If you have an upcoming Chiari decompression surgery scheduled, one way to prepare for your procedure is to understand the costs involved and to ensure you’ve planned accordingly. This will help you avoid any unanticipated costs during your recovery so you can focus on healing after your procedure.
About Chiari Decompression Surgery
Though there are different types of Chiari decompression surgery, each has the same treatment goal. Patients with a Chiari malformation have a mismatch between the size of the posterior aspect of the skull and the inferior portion of the brain, called the cerebellum which should fit inside. As a result, the cerebellum, gets displaced through the hole at the base of the skull, the foramen magnum, through which also passes the spinal cord.
The goal of Chiari decompression surgery is to create space to accommodate the cerebellum, restoring the flow of cerebrospinal fluids and decreasing intracranial pressure, as well as creating space around the spinal cord if necessary. This may be accomplished via traditional or minimally invasive Chiari decompression surgery.
In traditional dural opening Chiari decompression surgery, the surgeon will remove a small section of the skull and dura covering the brain in order to create more space and alleviate pressure. He or she will place a small patch to cover the area, then close the incision with sutures or staples.
Minimally invasive Chiari decompression surgery is similar but uses microscopic visualization and special instruments, allowing for a much smaller incision and eliminating the need for patch graft repair. Depending on your individual condition, minimally invasive or traditional Chiari decompression surgery may be coupled with cervical laminectomy surgery, where the surgeon removes a small piece of the uppermost vertebrae to create further space around the spinal cord.
Paying for the Surgery
Insurance coverage can be difficult to navigate, so it is a good idea to ensure you have a complete understanding of what your policy will and will not cover prior to your procedure. To help you make sense of your insurance coverage, there are two good sources to use: the benefits specialist at your surgeon’s office, if one is available, and a representative from your insurance company.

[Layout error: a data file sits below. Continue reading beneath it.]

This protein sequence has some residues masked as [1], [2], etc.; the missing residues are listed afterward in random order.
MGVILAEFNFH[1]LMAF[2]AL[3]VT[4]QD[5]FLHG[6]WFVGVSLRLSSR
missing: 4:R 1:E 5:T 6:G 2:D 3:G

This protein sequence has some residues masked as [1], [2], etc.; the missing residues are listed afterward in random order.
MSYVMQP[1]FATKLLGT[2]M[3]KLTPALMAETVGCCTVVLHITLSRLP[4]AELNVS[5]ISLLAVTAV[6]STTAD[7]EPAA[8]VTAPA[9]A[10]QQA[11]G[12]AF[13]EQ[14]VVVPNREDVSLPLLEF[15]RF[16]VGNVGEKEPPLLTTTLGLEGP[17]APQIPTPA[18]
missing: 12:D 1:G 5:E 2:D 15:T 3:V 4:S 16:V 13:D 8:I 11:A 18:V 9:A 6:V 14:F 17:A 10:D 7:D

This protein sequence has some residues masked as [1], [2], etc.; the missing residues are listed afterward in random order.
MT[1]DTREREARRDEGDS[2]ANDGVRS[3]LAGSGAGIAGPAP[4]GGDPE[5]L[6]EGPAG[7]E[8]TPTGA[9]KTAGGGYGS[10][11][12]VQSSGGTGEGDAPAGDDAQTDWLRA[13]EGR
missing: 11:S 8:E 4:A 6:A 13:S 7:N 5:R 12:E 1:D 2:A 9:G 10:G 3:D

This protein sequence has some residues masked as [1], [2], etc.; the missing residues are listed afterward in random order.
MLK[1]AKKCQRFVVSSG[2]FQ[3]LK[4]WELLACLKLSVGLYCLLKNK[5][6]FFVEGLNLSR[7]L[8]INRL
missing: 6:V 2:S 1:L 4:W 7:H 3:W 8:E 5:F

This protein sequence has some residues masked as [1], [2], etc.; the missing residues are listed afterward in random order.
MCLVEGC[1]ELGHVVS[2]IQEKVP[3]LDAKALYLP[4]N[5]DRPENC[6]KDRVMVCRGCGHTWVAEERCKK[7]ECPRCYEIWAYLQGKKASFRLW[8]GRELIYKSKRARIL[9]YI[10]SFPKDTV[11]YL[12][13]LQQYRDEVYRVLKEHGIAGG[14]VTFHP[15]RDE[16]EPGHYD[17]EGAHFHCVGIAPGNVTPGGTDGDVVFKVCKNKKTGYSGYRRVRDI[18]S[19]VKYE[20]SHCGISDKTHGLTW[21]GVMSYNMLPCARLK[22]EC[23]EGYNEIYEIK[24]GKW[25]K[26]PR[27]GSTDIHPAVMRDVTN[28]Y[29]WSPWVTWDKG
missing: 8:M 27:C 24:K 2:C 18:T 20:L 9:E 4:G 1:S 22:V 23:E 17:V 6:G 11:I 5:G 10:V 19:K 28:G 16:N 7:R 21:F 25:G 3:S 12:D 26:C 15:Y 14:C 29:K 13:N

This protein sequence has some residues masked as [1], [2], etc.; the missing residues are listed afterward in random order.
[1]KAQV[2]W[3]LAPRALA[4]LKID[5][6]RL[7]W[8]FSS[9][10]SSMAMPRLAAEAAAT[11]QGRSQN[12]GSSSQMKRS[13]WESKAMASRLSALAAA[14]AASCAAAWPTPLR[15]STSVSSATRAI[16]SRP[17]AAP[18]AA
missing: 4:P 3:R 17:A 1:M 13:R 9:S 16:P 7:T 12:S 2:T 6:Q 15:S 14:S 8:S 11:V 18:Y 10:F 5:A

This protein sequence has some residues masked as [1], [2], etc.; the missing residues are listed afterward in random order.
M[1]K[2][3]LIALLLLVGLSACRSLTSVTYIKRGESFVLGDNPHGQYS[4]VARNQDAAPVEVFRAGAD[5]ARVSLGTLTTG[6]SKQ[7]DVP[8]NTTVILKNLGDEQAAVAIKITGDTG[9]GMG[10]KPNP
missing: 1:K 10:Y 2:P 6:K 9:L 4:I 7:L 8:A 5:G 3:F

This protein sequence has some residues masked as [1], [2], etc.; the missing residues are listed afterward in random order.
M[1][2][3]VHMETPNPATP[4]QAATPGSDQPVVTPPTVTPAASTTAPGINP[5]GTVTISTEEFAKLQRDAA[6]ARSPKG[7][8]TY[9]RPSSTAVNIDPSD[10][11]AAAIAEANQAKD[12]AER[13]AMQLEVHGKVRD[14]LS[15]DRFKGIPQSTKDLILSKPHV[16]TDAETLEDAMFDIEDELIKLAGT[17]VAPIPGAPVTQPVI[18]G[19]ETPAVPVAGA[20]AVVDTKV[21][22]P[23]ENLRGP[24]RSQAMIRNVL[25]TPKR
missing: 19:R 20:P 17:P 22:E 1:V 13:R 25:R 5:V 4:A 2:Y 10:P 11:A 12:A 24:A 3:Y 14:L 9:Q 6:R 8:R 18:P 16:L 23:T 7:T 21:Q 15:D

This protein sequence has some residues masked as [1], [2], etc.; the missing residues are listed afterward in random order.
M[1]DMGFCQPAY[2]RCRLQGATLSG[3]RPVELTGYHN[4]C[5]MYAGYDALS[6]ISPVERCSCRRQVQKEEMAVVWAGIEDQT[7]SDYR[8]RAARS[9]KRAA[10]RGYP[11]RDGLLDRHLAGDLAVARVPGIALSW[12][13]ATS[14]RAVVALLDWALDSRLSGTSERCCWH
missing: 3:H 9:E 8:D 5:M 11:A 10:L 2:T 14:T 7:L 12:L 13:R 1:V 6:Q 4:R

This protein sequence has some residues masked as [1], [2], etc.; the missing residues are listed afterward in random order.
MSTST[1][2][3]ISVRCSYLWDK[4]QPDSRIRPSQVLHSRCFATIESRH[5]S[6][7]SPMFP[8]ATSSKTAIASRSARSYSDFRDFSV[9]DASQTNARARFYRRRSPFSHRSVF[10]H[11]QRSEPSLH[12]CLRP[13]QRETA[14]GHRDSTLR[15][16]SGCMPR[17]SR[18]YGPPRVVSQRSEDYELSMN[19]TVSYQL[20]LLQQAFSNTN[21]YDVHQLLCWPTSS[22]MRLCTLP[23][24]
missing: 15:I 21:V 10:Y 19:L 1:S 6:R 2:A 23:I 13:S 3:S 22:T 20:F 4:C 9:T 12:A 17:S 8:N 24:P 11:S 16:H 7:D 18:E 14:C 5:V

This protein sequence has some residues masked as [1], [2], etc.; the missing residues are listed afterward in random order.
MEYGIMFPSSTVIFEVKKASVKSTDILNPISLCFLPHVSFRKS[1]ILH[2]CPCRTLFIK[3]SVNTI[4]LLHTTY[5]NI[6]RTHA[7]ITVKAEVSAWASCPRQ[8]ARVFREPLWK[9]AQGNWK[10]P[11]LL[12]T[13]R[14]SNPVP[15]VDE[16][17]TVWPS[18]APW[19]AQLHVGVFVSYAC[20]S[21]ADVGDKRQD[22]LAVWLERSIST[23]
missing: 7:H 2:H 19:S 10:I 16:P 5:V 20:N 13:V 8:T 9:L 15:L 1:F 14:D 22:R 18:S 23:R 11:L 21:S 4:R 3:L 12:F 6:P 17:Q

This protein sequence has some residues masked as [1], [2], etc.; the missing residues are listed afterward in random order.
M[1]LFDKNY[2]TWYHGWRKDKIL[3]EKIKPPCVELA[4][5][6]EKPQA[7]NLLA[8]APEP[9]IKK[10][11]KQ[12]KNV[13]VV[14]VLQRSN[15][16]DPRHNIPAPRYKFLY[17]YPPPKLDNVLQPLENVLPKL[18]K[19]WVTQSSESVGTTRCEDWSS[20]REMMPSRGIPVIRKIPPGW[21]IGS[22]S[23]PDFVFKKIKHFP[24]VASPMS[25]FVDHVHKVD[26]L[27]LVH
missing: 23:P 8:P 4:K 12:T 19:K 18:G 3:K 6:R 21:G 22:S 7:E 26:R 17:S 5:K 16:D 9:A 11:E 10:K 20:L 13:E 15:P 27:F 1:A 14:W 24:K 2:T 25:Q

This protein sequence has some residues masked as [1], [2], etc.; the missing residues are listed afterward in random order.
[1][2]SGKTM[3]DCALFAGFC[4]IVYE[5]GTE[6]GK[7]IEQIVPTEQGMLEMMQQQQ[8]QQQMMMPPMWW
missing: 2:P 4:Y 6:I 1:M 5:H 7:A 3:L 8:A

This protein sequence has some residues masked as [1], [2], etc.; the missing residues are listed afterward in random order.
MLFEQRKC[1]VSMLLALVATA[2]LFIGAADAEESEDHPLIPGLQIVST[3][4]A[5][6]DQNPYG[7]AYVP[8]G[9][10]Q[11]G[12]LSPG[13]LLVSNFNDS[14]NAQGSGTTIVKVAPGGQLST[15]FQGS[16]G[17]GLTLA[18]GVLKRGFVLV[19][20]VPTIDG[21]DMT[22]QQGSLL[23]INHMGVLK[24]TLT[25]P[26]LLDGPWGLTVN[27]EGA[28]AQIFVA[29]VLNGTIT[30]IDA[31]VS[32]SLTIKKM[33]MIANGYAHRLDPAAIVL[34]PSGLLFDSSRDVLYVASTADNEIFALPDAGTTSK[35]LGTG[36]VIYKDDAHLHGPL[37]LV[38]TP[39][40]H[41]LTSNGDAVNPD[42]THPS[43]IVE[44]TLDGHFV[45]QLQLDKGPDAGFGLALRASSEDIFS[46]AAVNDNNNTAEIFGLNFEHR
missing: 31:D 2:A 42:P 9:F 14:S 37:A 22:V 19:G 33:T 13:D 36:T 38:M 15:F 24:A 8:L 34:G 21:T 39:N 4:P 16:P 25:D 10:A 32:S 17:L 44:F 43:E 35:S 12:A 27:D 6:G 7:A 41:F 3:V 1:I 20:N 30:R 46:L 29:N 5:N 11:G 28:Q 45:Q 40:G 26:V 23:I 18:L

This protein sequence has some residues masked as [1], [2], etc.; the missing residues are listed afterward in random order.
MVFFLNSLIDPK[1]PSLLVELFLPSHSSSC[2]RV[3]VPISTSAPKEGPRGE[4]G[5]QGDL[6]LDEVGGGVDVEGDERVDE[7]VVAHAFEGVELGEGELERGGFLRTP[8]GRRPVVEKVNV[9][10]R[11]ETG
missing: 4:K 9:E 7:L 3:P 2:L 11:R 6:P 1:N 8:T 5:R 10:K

Meet With a Benefits Specialist
A benefits specialist is someone who works in a doctor’s office and helps patients better understand their insurance coverage. Before meeting with the benefits specialist, be sure to gather all of your insurance information so he or she can best assist you. He or she will help you determine whether or not the practice is in or out of network, what that means for you and which services are covered.
Contact Your Insurance Company
Not every office employs a benefits specialist, so you may need to contact your insurance company directly. Helpful information that you should know prior to the call includes your surgeon’s name and contact information, your diagnosis, codes for any scheduled medical procedures and the practice’s tax identification number.
Though every insurance policy is different, chances are there will be some costs associated with your procedure that are not covered. This is why it is important to discuss your policy with an expert who can help you determine whether or not additional services, such as anesthesia, imaging, blood work, consults or your hospital, stay are covered.
Determine If Your Surgeon Is in or Out of Network
Besides what procedures will and will not be covered, you may also wish to find out whether your neurosurgeon is in or out of network. Out of network does not mean the services won’t be covered, but you may be expected to pay more out of pocket and/or there may be additional steps you need to take before treatment.
Neurosurgeons of New Jersey currently participates in the following health insurance networks in the Tristate Area: